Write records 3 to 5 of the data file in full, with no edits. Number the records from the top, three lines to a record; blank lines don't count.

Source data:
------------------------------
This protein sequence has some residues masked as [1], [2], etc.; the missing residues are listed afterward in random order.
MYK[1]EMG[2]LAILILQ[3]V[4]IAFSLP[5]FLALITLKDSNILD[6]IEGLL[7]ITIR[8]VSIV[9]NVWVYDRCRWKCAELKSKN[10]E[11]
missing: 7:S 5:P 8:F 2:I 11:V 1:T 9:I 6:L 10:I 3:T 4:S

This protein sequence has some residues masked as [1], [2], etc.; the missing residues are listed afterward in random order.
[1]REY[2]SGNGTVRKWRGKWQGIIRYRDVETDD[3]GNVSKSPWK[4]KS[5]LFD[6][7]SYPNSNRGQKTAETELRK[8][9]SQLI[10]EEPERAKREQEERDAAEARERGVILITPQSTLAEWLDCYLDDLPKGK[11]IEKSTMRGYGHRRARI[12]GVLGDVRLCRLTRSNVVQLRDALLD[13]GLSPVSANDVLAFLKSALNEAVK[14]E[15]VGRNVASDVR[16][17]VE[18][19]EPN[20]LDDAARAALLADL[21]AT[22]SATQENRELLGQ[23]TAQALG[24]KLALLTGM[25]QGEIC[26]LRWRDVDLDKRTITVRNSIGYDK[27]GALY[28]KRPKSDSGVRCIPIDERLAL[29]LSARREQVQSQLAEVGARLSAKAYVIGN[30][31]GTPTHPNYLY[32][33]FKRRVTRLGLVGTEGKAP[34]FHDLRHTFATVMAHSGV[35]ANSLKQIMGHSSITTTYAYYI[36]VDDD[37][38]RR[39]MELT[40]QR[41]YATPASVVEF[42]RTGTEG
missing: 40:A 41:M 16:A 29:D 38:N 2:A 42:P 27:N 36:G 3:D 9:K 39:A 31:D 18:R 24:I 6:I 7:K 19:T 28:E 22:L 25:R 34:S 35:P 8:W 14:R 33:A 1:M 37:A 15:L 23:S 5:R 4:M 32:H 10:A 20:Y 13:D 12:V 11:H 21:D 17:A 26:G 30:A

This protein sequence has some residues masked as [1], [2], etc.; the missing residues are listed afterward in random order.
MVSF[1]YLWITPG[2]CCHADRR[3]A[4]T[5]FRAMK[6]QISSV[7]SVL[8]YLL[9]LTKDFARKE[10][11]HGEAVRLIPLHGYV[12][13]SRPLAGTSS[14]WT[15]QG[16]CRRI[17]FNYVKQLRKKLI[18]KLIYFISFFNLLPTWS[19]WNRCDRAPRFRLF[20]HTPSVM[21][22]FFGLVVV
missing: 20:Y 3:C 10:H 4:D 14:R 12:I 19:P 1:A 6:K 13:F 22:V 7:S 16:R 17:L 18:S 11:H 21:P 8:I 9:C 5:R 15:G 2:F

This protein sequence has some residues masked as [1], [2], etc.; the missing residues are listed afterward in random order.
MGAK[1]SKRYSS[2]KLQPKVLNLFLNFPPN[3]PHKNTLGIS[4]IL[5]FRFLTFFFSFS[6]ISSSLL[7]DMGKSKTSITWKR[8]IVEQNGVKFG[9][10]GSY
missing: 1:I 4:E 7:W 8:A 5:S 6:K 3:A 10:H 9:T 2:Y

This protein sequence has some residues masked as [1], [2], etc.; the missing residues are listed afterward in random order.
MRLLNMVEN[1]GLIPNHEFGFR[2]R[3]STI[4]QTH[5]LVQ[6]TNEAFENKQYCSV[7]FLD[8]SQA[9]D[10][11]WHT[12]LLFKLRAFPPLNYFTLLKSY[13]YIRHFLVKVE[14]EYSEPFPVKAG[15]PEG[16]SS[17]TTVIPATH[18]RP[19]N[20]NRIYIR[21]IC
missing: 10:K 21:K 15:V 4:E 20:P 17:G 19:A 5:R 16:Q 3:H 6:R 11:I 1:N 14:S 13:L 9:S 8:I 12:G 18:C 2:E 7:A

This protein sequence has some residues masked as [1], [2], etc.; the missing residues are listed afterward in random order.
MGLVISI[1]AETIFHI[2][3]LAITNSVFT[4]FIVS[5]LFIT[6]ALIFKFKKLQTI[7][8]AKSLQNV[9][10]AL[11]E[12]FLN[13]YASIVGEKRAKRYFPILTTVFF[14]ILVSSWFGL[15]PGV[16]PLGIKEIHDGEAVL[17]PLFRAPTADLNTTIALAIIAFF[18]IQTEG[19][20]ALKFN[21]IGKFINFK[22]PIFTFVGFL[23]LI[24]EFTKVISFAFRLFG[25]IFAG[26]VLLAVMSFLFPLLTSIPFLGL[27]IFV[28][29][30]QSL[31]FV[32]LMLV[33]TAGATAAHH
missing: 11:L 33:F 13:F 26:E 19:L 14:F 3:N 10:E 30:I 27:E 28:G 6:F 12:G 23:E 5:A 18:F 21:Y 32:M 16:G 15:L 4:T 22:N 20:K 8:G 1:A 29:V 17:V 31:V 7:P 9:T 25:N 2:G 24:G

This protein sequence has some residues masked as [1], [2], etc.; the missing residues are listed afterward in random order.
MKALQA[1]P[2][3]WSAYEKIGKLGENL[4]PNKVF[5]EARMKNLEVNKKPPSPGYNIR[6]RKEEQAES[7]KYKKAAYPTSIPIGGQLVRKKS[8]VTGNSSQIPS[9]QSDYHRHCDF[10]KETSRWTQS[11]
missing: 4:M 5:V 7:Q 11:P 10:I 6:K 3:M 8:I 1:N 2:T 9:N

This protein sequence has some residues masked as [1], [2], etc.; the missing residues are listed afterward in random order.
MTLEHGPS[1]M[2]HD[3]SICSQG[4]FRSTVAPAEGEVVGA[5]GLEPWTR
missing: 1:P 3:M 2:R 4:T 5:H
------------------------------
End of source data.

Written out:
This protein sequence has some residues masked as [1], [2], etc.; the missing residues are listed afterward in random order.
MVSF[1]YLWITPG[2]CCHADRR[3]A[4]T[5]FRAMK[6]QISSV[7]SVL[8]YLL[9]LTKDFARKE[10][11]HGEAVRLIPLHGYV[12][13]SRPLAGTSS[14]WT[15]QG[16]CRRI[17]FNYVKQLRKKLI[18]KLIYFISFFNLLPTWS[19]WNRCDRAPRFRLF[20]HTPSVM[21][22]FFGLVVV
missing: 20:Y 3:C 10:H 4:D 14:R 12:I 19:P 1:A 6:K 13:F 22:V 7:S 16:R 17:L 18:S 11:H 21:P 8:I 9:C 5:R 15:G 2:F

This protein sequence has some residues masked as [1], [2], etc.; the missing residues are listed afterward in random order.
MGAK[1]SKRYSS[2]KLQPKVLNLFLNFPPN[3]PHKNTLGIS[4]IL[5]FRFLTFFFSFS[6]ISSSLL[7]DMGKSKTSITWKR[8]IVEQNGVKFG[9][10]GSY
missing: 1:I 4:E 7:W 8:A 5:S 6:K 3:A 10:H 9:T 2:Y

This protein sequence has some residues masked as [1], [2], etc.; the missing residues are listed afterward in random order.
MRLLNMVEN[1]GLIPNHEFGFR[2]R[3]STI[4]QTH[5]LVQ[6]TNEAFENKQYCSV[7]FLD[8]SQA[9]D[10][11]WHT[12]LLFKLRAFPPLNYFTLLKSY[13]YIRHFLVKVE[14]EYSEPFPVKAG[15]PEG[16]SS[17]TTVIPATH[18]RP[19]N[20]NRIYIR[21]IC
missing: 10:K 21:K 15:V 4:E 20:P 17:G 19:A 5:R 16:Q 3:H 6:R 11:I 1:N 14:S 13:L 9:S 8:I 12:G 18:C 2:E 7:A